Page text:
By Lisa Johnston
New products on display at the American International Toy Fair, held in N
Slower growth in its global cellphone business and a suddenly weaker economy double-teamed Motorola during the third quarter, tying up any immediate expectations for a turn-around at the wireless technology giant.
Third-quarter sales in the company's largest segment, Personal Communications, which consists primarily of cellphones, were off 16 percent, dipping to $2.7 billion, compared with $3.2 billion in the third quarter of 2000.
However, market share for wireless handsets climbed by about two percentage points during the third quarter, compared with a year ago, reaching between 17 percent and 18 percent, the company said.
The cellphone segment returned to profitability in the third quarter, following two quarters of losses, a quarter ahead of schedule. It recorded pro forma operating earnings of $19 million during the three months, compared with $189 million in the year-ago period. Orders, however, were down 12 percent, to $3 billion.
The company, which warned of a fourth-straight quarterly loss upcoming in December, said it plans to cut another 7,000 jobs. This comes on the heels of 32,000 jobs eliminated since last December.
Motorola also lowered its outlook for global industrywide mobile phone shipments in 2001 to a range of 380 million to 400 million units, from the 400 million to 425 million units it expected earlier this year. In 2002, the company said it expects shipments of 420 million to 460 million units.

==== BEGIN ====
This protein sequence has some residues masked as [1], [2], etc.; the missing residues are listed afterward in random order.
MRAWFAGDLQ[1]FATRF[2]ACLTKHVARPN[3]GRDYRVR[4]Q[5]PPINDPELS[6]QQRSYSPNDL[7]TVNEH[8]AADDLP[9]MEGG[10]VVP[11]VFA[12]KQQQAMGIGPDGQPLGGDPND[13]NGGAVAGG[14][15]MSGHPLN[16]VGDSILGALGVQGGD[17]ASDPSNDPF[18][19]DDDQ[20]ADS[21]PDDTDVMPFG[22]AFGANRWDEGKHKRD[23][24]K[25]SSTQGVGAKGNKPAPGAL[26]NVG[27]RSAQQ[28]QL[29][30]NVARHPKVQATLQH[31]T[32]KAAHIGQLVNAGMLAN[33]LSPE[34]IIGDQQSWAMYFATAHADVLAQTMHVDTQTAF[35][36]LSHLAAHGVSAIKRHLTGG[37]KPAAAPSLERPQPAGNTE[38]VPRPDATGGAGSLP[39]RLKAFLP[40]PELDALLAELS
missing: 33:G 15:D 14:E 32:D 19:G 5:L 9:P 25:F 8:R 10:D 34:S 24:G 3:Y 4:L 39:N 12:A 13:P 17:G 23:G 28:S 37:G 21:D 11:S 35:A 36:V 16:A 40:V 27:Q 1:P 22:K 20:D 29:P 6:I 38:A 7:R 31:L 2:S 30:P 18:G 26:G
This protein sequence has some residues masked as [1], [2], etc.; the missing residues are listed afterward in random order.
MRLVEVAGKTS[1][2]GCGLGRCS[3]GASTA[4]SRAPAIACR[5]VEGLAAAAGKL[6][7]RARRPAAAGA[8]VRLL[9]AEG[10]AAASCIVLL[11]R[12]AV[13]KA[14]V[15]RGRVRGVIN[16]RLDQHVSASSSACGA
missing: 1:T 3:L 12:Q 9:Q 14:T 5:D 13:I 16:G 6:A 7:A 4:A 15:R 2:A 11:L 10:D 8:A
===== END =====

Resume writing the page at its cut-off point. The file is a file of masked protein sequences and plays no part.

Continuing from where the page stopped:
Overall Motorola sales dropped 22 percent during the three months ending Sept. 29, down to $7.4 billion, from the $9.5 billion reported in the year-ago period.
For the nine months, sales in Motorola's cellphone segment slid 24 percent, down to $7.5 billion, from $9.8 billion in the same period in 2000.
The segment's operating loss reached $1.9 billion, compared with a $47 million gain in the same nine months last year. On a pro forma basis, the nine-month operating loss was $620 million, compared with a $378 million gain in the same period in 2000.
Overall Motorola sales dipped about 17 percent during the nine months, hitting $22.7 billion, down from 27.5 billion in the year-ago period.
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